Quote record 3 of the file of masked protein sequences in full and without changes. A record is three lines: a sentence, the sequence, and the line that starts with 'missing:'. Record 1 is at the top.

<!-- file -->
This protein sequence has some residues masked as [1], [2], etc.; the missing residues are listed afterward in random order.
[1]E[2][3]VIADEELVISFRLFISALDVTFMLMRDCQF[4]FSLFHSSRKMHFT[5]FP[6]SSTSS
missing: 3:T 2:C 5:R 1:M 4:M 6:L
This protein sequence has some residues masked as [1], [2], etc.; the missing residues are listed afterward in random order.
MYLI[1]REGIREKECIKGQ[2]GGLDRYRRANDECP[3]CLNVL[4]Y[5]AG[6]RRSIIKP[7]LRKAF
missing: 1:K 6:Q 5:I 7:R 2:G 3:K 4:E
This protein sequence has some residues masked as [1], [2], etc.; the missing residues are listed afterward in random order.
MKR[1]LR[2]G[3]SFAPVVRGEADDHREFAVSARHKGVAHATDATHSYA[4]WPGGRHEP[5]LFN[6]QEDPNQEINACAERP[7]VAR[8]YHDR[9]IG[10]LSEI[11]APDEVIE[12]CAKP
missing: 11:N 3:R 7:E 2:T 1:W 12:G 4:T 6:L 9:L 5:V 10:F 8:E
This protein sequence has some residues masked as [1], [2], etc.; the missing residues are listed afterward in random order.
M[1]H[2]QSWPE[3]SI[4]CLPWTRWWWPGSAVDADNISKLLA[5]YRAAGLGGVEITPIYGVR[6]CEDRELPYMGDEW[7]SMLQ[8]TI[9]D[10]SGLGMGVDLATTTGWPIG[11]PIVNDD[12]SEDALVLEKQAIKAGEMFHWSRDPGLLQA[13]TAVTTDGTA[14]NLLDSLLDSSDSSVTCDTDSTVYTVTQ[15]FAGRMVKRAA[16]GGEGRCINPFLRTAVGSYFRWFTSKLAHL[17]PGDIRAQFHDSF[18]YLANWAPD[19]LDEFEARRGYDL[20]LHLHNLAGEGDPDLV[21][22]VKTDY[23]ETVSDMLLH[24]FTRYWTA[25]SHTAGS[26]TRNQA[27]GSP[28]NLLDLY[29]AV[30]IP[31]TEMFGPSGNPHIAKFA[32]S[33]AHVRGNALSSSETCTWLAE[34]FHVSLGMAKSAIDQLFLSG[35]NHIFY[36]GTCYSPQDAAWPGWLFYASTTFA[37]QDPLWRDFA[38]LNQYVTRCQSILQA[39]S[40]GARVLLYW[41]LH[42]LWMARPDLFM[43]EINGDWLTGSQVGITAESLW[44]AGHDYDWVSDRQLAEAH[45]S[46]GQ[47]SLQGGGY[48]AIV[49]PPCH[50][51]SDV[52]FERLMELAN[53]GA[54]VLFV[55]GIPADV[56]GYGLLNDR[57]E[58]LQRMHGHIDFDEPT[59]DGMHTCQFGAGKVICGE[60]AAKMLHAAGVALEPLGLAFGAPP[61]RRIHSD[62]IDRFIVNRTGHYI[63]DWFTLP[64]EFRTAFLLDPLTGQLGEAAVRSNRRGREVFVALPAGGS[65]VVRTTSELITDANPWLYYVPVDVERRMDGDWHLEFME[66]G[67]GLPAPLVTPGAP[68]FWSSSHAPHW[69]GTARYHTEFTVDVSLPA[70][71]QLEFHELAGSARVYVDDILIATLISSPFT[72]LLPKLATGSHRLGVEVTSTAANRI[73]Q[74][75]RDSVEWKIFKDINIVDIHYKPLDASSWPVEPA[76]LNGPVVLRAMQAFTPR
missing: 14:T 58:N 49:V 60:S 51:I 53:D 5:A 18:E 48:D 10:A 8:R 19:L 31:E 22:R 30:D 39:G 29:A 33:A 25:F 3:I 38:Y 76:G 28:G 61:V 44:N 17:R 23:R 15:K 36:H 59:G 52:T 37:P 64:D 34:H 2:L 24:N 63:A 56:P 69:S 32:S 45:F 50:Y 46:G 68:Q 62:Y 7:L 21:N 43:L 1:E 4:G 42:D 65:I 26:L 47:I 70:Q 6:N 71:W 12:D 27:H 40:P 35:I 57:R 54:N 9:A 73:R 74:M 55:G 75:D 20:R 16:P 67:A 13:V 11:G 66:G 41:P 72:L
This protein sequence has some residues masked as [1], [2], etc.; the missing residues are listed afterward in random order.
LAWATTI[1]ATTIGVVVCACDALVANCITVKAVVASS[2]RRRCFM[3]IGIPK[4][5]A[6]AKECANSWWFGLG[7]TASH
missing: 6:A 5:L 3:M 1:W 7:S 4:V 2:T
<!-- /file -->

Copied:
This protein sequence has some residues masked as [1], [2], etc.; the missing residues are listed afterward in random order.
MKR[1]LR[2]G[3]SFAPVVRGEADDHREFAVSARHKGVAHATDATHSYA[4]WPGGRHEP[5]LFN[6]QEDPNQEINACAERP[7]VAR[8]YHDR[9]IG[10]LSEI[11]APDEVIE[12]CAKP
missing: 11:N 3:R 7:E 2:T 1:W 12:G 4:T 6:L 9:L 5:V 10:F 8:E